In illustrator Archer’s first book as author, rich, multilayered collages illuminate a celebration of nature’s beauty. At the city park gates, a boy with brown skin and dark curly hair sees a sign advertising a poetry event on Sunday. “What is poetry?” Daniel wonders. A page turn shows him gazing through a spider’s web hung with hundreds of tiny, rainbow-colored droplets of water. “To me,” the spider says, “poetry is when morning dew glistens.” Each spread brings an encounter with an animal and a new thought about poetry. Daniel peers wide-eyed into a chipmunk’s hole (“Poetry is a home with many windows in an old stone wall”) and trails a hand in a frog pond (“Poetry is a cool pond to dive into”). When Sunday comes, he’s seen in silhouette in the park in front of a small audience, reciting a poem woven from the animals’ answers. A story like this might take place in the country, but in setting hers in a large urban park, Archer (The Wise Fool) asserts that poetry and nature belong to city children, too. Ages 5–8. (Feb.)
Collage illustrations offer early readers an introduction to the beauty of poetry through the warmhearted relationships between a young boy and the friendly animals in his local park.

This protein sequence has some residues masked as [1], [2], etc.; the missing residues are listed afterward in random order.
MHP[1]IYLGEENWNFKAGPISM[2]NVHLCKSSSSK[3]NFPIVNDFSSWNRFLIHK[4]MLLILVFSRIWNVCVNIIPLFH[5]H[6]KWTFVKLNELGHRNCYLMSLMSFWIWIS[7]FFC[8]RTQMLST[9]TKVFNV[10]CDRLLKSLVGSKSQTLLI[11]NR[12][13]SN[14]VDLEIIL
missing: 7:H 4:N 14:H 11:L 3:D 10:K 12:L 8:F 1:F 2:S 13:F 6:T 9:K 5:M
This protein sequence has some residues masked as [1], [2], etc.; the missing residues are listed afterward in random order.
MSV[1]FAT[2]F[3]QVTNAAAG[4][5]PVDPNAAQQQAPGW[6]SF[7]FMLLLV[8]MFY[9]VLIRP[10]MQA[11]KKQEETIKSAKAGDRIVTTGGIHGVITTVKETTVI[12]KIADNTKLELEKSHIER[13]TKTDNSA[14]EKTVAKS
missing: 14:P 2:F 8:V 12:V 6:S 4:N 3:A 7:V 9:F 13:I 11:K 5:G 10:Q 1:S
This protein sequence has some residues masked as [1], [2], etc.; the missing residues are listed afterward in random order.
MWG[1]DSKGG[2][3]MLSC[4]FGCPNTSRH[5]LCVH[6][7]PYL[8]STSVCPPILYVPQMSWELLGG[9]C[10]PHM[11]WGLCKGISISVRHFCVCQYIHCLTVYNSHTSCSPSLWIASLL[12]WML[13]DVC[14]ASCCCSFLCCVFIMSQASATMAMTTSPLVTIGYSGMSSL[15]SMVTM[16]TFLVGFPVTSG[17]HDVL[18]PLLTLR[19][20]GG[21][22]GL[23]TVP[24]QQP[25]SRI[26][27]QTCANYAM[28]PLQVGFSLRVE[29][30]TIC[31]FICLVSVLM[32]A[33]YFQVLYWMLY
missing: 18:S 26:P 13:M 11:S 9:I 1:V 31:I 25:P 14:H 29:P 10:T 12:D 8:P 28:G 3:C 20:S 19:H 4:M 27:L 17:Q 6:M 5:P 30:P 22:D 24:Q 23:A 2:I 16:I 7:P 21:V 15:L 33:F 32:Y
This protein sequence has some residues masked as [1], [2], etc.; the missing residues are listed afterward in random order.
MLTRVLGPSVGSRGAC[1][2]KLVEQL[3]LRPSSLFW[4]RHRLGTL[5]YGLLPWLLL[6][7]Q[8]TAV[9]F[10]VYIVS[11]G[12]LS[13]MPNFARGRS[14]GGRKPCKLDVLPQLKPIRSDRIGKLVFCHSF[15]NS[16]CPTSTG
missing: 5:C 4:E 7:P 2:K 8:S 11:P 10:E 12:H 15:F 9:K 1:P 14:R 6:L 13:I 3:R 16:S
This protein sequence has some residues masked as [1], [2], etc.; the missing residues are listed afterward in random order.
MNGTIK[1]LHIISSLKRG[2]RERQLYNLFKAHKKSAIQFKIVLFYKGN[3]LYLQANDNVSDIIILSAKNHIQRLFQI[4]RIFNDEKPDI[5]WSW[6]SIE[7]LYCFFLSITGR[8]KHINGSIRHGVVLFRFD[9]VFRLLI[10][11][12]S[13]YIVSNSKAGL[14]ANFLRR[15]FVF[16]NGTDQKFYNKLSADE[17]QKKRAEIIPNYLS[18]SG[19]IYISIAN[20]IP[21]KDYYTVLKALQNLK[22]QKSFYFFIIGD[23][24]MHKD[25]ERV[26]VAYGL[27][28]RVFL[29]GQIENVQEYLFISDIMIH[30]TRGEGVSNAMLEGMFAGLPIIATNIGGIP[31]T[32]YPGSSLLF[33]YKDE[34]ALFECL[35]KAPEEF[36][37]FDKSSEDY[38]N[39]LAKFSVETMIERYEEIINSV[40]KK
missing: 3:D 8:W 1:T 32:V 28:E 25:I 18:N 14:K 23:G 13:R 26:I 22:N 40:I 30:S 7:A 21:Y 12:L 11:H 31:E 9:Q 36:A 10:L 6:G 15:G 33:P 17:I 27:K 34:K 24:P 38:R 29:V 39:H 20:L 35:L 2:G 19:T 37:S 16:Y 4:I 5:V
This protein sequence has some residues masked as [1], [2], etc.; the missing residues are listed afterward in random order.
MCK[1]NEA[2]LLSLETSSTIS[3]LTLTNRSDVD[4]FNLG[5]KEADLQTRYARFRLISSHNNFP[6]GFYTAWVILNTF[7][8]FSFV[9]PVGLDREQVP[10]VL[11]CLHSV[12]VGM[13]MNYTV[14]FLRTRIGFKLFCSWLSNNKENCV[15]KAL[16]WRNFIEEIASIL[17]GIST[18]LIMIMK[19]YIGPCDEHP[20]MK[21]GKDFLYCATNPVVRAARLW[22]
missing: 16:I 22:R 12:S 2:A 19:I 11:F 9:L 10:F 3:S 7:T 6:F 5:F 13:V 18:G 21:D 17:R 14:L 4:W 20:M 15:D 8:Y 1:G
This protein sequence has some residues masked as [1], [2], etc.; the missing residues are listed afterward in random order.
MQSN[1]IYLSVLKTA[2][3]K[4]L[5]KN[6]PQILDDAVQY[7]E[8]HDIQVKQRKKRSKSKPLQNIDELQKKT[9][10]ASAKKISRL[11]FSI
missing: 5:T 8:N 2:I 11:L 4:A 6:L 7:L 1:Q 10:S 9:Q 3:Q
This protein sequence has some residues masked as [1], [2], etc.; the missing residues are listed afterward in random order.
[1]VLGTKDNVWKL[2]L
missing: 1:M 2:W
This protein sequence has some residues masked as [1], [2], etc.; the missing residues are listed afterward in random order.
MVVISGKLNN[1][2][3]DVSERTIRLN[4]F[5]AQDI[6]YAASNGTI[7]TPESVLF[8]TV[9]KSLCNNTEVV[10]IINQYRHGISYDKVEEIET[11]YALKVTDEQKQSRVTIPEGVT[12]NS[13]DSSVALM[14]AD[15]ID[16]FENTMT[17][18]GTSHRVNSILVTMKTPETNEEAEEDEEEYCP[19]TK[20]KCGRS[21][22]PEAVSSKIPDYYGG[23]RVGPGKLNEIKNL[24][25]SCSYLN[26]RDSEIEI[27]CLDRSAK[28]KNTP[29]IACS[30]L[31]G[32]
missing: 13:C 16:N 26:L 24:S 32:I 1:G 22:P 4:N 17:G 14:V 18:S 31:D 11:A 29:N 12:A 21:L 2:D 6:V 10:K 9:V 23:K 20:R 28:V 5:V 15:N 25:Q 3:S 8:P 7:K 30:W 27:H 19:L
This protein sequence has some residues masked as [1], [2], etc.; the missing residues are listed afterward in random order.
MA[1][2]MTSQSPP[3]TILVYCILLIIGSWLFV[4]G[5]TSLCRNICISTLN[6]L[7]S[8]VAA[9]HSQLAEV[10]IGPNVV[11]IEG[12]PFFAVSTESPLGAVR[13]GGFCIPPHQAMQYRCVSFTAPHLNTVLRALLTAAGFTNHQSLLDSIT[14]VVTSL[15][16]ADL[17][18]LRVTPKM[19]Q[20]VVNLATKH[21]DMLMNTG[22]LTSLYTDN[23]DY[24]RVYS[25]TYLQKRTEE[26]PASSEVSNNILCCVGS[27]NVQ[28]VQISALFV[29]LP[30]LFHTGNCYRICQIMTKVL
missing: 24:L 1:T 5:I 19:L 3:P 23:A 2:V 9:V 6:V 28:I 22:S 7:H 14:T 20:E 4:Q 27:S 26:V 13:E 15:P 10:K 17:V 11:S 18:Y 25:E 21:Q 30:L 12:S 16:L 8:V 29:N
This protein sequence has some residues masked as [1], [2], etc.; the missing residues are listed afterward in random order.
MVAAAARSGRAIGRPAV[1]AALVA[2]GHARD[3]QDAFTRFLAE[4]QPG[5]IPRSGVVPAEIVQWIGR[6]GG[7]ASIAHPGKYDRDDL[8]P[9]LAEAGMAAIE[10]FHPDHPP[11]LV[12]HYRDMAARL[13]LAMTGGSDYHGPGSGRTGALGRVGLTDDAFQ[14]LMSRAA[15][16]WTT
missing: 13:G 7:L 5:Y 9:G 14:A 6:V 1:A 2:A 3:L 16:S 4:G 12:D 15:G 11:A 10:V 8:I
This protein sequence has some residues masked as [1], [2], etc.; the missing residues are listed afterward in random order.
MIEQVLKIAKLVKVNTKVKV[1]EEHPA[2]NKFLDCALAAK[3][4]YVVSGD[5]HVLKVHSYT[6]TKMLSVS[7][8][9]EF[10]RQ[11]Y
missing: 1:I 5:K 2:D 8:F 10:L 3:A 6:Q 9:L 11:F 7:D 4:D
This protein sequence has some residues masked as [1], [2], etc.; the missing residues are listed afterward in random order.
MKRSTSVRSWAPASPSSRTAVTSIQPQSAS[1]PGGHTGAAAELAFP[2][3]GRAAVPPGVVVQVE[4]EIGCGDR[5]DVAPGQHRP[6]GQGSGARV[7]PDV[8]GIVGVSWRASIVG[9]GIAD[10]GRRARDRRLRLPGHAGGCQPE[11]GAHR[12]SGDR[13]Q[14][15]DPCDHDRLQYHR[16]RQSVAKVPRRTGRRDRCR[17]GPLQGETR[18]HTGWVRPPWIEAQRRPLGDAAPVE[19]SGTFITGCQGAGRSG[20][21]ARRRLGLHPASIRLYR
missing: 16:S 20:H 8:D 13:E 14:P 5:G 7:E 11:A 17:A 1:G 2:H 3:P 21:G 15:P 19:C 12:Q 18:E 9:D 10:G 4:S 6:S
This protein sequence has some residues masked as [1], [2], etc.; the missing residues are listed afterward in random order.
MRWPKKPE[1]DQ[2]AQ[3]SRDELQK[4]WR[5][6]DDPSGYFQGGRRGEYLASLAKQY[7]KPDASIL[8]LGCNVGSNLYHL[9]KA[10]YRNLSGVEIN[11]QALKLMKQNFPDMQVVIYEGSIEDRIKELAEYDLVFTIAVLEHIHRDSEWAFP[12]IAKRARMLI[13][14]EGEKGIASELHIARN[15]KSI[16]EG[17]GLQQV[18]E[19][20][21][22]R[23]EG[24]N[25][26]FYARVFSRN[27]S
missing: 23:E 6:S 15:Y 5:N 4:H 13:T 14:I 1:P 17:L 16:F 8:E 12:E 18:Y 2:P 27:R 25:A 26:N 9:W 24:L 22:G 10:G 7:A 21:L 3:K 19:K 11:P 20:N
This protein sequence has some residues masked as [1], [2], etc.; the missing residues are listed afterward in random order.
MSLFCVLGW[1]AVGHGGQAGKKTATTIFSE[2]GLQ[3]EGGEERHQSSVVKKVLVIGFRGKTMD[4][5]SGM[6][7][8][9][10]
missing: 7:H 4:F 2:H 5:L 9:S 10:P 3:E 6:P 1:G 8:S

Readers meet young Daniel, a light-skinned black boy. He is befuzzled on a Monday morning walk through the park by the sign “Poetry in the park / Sunday at 6 o’clock.” Drawing on his Dr. Dolittle–esque friendships with the resident animals, he spends the week on a journey through serene landscapes to learn “What is poetry?” Thanks to Spider, Chipmunk, Turtle, Owl, and more, inquisitive Daniel collects hints in the form of metaphor along the way. Spider says that “poetry is when morning dew glistens.” Frog says poetry is “cool pools to dive into.” The liveliness of the language discloses early poetic mechanics such as alliteration (“sun-warmed sand”), onomatopoeia (“crisp leaves crunch”), a pinch of consonance (those internally rhyming “cool pools”). Readers travel from morning to evening, from Monday to Sunday, until Daniel arrives at the reading, assembling these textured phrases for his own poetic performance in front of a respectful crowd. In accessible yet colorful language, Archer reminds readers that poetry exists all around us.
A vividly illustrated, inventively told opportunity for early readers to grasp the power of language to observe, entertain, and mystify. (Picture book. 4-8)